August 7 in history:
George Washington established one of the highest U.S. military awards on this date in 1782, when he ordered the creation of the Purple Heart for the Continental Army. It became a permanent honor after World War I.
High-wire walker Philippe Petit walked for 45 minutes between the rooftops of the World Trade Center Twin Towers in New York on this date in 1974. His feat was immortalized in the 2008 documentary “Man on Wire.”
Barry Bonds of the San Francisco Giants achieved baseball immortality on August 7th, 2007, by breaking Hank Aaron’s all-time home run record. Bonds hit homer number 756 against the Washington Nationals.
Another baseball star with an achievement yet to be equaled was born on this date in 1929. Pitcher Don Larsen remains the only person to throw a perfect game in a World Series, doing it for the Yankees in 1956.
October 17 in history:
One of the world’s most famous golf tournaments, the British Open, was played for the first time on October 17th, 1860, at a course in Scotland. Contestants had to shoot 36 holes of golf in a single day.
Another world-famous championship, the World Series, was disrupted by an earthquake on this date in 1989. Sixty-three people died in the Loma Prieta earthquake in the San Francisco area. Most of those deaths occurred because of the collapse of a two-level viaduct on Interstate 880. As for the World Series, the quake struck 30 minutes before the scheduled start of Game 3 between the San Francisco Giants and Oakland Athletics at Candlestick Park. The series was postponed for 10 days because of the quake.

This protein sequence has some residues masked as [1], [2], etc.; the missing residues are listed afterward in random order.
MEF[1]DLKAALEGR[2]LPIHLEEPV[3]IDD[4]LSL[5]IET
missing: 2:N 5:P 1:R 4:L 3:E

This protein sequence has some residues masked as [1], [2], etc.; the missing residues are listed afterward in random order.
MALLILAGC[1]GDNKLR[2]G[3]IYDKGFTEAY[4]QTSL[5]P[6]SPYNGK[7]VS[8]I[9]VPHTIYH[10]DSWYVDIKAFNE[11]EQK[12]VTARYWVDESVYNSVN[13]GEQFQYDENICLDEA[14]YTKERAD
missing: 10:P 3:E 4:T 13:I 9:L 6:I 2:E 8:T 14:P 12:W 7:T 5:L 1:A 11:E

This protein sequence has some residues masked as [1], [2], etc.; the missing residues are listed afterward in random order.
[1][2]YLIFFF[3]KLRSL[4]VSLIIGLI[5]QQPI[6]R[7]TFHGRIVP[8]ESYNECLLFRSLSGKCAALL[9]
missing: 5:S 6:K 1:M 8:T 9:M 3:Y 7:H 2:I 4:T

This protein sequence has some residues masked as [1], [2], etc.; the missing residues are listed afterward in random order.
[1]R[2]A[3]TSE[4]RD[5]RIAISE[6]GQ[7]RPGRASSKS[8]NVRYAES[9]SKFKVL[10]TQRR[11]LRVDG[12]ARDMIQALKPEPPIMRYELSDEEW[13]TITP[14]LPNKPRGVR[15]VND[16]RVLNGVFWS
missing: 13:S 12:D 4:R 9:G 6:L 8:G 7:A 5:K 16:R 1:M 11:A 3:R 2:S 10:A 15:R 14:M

A 12-story metal globe of the world, called the Unisphere, symbolized the 1964-65 World’s Fair in Queens, New York, which closed on this date in ’65. The Unisphere and some other displays at the fair were preserved as local landmarks.
A large globe sits atop the Daily Planet newspaper building in the “Superman” comic books. Jerry Siegel, one of the creators of the Superman character, was born on this day in 1914…on the planet Earth, not Krypton. Two people who have played staff members of the Daily Planet in movies or TV shows were born on October 17th. Margot Kidder (1948) played Lois Lane in the Christopher Reeve “Superman” films, and Michael McKean (1947), also known for “Laverne and Shirley” and “This is Spinal Tap,” appeared as Planet editor Perry White on the “Smallville” TV series.
September 29 in history:
Pope John Paul, formerly Cardinal Albino Luciani, died on September 29th, 1978, only 34 days after being elected. John Paul was immensely popular during his short reign as pope, prompting his successor, Cardinal Karol Wojtyla, to choose the name John Paul II.
Construction on the Washington National Cathedral began on September 29th, 1907.
On that same day, “Singing Cowboy” Gene Autry was born. Autry was famous for his movies and Christmas recordings, and later in life as the founder of the Los Angeles Angels baseball team.
September 29th was the last day of the regular baseball season in 1957, and two franchises played — and lost — their last games as New York teams on that day before moving to California. The Giants, headed to San Francisco, lost their last home game at the Polo Grounds to Pittsburgh, and the Brooklyn Dodgers were beaten in Philadelphia in their final game before moving to Los Angeles.
A Martian had to settle in Los Angeles after his spaceship crashed, on the sitcom “My Favorite Martian,” which debuted September 29th, 1963 on CBS. Ray Walston was billed as “The Martian,” but he was called “Martin O’Hara” and “Uncle Martin” while living with a newspaper reporter played by Bill Bixby.
Jonathan Harris of “Lost in Space” played the voice of Uncle Martin in a 1970s cartoon show based on “Martian.” On this night in 1963, the same Sunday night that “Martian” premiered, Harris appeared on NBC’s “Bonanza” as author Charles Dickens, visiting the Ponderosa. Harris was a regular cast member on another NBC series that aired that night, “The Bill Dana Show,” in which Dana’s popular character Jose Jimenez worked as a hotel bellhop.